“I would like to see meeting planners talk more about it, and when they’re visiting destinations, have a more aggressive checklist so that they’re covering all different people’s needs,” Richard Gray, Visit Lauderdale’s senior vice president of inclusion and accessibility told me in an interview last year. “It’s emerging, there’s no doubt about it. We’ve just got to implement change.”

Lisa Ryan headshot

Lisa Ryan

Revolutionary Rest

Hustle culture is over. As seen with the Great Resignation, the pandemic, or “COVID clarity,” as Alex Alonso, chief knowledge officer at SHRM (Society for Human Resource Management) called it, fundamentally changed what people want out of their job — namely, the flexibility to rest and partake in fulfilling hobbies outside of work. During a Convening Leaders 2022 session, Lisa Ryan, founder and chief appreciation strategist at Grategy, a professional gratitude consultancy, spoke about the importance of providing employees with adequate work/life balance.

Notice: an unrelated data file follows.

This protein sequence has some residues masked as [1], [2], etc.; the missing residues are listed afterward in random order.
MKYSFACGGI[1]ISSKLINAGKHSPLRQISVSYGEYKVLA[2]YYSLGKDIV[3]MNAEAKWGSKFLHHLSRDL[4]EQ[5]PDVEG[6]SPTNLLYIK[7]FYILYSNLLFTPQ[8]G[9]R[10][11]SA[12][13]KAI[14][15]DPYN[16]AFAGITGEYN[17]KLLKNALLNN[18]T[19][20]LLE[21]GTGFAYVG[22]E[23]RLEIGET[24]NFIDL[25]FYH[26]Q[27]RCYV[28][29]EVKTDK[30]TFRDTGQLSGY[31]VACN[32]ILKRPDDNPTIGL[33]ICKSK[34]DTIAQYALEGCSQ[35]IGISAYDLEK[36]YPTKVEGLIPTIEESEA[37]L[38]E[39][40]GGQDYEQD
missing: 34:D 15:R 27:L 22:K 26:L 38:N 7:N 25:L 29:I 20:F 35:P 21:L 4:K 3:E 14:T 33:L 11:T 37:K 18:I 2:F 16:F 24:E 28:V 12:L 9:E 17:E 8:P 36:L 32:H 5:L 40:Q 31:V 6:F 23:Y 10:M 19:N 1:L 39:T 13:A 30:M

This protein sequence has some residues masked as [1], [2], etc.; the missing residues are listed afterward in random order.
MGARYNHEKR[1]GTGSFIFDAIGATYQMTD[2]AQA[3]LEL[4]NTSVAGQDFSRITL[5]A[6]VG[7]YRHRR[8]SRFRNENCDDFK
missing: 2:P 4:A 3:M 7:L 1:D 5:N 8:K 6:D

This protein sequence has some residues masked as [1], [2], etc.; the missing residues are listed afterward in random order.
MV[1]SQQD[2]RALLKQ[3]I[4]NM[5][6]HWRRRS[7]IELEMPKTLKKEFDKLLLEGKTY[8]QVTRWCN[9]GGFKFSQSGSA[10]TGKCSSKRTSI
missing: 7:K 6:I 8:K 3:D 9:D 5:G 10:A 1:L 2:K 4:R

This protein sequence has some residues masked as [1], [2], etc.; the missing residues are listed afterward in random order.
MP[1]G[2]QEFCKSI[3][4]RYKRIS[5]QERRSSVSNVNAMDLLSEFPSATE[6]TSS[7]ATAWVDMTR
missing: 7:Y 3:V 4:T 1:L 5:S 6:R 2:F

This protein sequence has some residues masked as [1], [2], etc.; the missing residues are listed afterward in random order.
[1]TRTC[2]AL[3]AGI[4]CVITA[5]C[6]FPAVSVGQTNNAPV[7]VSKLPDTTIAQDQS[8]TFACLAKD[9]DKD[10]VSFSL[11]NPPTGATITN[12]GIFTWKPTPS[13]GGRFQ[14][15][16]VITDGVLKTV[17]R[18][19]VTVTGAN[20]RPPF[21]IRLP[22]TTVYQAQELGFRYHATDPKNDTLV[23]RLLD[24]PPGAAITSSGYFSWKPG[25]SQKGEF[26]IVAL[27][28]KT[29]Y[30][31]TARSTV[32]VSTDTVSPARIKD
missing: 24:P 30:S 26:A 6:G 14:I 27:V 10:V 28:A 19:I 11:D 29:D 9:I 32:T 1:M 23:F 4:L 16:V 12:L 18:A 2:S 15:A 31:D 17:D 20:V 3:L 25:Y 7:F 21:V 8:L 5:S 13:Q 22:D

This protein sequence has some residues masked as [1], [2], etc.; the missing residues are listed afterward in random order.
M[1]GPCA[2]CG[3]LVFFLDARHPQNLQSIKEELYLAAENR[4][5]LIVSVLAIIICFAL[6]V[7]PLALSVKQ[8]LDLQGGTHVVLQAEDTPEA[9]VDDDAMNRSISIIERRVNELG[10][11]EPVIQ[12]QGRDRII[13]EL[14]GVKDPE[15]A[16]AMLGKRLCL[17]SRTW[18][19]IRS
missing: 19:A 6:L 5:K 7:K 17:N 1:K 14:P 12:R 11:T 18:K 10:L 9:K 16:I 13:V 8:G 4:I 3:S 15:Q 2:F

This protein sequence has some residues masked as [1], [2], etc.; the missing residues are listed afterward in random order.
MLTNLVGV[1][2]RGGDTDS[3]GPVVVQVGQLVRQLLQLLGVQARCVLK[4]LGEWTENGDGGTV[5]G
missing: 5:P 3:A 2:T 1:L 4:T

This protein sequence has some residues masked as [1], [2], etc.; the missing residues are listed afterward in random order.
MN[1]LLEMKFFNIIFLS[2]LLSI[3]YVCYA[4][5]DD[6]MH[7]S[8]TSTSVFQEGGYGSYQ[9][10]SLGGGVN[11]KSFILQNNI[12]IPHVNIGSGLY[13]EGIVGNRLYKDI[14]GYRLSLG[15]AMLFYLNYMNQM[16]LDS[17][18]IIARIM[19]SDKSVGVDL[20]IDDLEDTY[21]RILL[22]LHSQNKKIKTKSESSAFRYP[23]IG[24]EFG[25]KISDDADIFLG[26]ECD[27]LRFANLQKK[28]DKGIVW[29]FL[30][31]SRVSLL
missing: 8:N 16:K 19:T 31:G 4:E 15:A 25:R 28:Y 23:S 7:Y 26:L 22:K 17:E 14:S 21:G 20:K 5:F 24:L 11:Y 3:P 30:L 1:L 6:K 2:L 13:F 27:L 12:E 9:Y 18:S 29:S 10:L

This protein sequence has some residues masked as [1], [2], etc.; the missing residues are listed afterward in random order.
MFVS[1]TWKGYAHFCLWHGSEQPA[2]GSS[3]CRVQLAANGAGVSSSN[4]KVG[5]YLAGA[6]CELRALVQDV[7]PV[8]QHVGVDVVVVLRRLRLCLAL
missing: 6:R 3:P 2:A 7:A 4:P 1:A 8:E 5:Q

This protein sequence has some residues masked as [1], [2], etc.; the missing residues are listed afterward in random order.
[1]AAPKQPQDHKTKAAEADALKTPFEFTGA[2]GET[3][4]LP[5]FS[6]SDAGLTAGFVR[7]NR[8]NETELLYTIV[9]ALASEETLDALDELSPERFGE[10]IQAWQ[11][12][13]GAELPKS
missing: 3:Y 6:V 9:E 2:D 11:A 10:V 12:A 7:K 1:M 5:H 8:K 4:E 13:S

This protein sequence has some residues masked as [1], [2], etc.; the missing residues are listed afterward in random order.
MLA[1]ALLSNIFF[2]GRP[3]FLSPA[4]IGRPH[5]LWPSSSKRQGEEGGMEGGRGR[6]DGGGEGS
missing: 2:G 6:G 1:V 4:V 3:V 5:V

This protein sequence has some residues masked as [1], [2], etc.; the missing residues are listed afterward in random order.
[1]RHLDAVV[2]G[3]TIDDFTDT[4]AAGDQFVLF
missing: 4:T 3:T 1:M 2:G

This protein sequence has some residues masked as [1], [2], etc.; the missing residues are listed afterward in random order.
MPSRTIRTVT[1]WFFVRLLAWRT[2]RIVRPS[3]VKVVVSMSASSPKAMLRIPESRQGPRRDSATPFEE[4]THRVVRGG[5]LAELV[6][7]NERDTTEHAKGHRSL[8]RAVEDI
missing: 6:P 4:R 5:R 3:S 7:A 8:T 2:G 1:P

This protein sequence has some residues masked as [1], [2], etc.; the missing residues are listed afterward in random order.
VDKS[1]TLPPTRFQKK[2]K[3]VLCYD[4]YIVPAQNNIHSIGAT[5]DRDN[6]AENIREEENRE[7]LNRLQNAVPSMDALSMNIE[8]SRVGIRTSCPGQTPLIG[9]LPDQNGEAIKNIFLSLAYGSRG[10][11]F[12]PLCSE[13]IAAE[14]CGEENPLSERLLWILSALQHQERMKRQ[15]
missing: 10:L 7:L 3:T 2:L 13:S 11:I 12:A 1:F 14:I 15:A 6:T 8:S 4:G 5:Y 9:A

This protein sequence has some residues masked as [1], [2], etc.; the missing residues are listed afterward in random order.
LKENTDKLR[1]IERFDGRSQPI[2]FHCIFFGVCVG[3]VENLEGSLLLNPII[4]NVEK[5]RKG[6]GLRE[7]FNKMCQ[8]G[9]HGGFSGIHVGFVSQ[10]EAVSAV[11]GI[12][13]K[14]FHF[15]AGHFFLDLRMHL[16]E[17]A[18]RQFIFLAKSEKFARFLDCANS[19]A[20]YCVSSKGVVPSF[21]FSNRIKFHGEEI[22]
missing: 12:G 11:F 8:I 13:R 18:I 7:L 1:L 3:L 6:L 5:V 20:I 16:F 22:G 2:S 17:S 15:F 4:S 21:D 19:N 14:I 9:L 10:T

“Focus on results. As long as a job is getting done, does it matter where, when, or how it’s getting done?” Ryan asked. She provided the example of a roofing association: The company was forced to think about their business differently because they had trouble retaining talent. “They decided to give employees weekends off,” Ryan said. “They put on roofs Monday through Friday, then Saturday and Sunday, the employees could do whatever they wanted to do. Did they lose some business as a result…? Probably. But were they more profitable? Absolutely, because they were actually keeping their employees, [while] all the other roofing companies were making [their employees] work all weekend.”

Casey Gale is managing editor of Convene.